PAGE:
Prostate Cancer Image Fusion Guidance
NCI Grant [3 years pending]: Registration algorithms for real-time use in brachytherapy procudures
The goal of this proposed research is development of a new image-guided procedure, which uses commonly available equipment, that will produce more effective radiation coverage intra-operatively than has been possible before in treatment of prostate cancer by permanent brachytherapy.
Permanent prostate brachytherapy is the most common form of minimally invasive therapy for prostate cancer. The completeness with which the prostate, and thus the prostate cancer, is covered by the radiation correlates with the measure of success of treatment. Success of the procedure can be measured by local recurrence and prostate specific antigen (PSA) relapse-free survival.
Currently, assessment of radiation coverage of the prostate following brachytherapy is determined postoperatively. Statistics show that approximately 20% of prostate brachytherapy procedures may result in poor radiation coverage and few are corrected by implantation of additional radioactive sources. To solve this important problem we propose to develop an intra-operative, image guided procedure for optimal placement of radioactive sources by pursuing four specific aims, namely:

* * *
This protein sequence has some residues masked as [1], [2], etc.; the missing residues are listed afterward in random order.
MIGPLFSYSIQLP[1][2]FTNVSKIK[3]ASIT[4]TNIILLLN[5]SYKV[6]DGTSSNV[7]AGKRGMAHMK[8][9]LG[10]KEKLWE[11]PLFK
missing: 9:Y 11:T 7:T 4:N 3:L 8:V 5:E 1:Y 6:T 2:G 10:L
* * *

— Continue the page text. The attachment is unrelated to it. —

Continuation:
- development of an accurate and efficient method to reconstruct the 3-dimensional locations of prostate brachytherapy seeds using fluoroscopy during the implant procedure;
- development of a robust and efficient method for intraoperative registration of prostate brachytherapy seed positions to a 3D ultrasound image of the prostate;
- testing and refinement of an ultrasound probe holder designed to facilitate acquisition of 3D ultrasound images with minimal prostate deformation, allowing accurate registration of prostate brachytherapy seed positions to a 3D ultrasound image;
- clinical validation of the seed reconstruction, image registration and ultrasound probe holder methods, respectively.
The algorithms to be developed in Aims 1 and 2 will be truly novel, and the probe holder in Aim 3 is a unique device invented by us. Successful completion of the proposed research will yield methods, devices and algorithms that will significantly improve the current practice and outcome of permanent prostate brachytherapy, a common and effective form of therapy for localized prostate cancer. The multidisciplinary team of experienced scientists, physicians, engineers, and therapists working in close collaboration between Mayo Clinic College of Medicine and Stanford University provides high confidence that the goal of the proposed research will be achieved.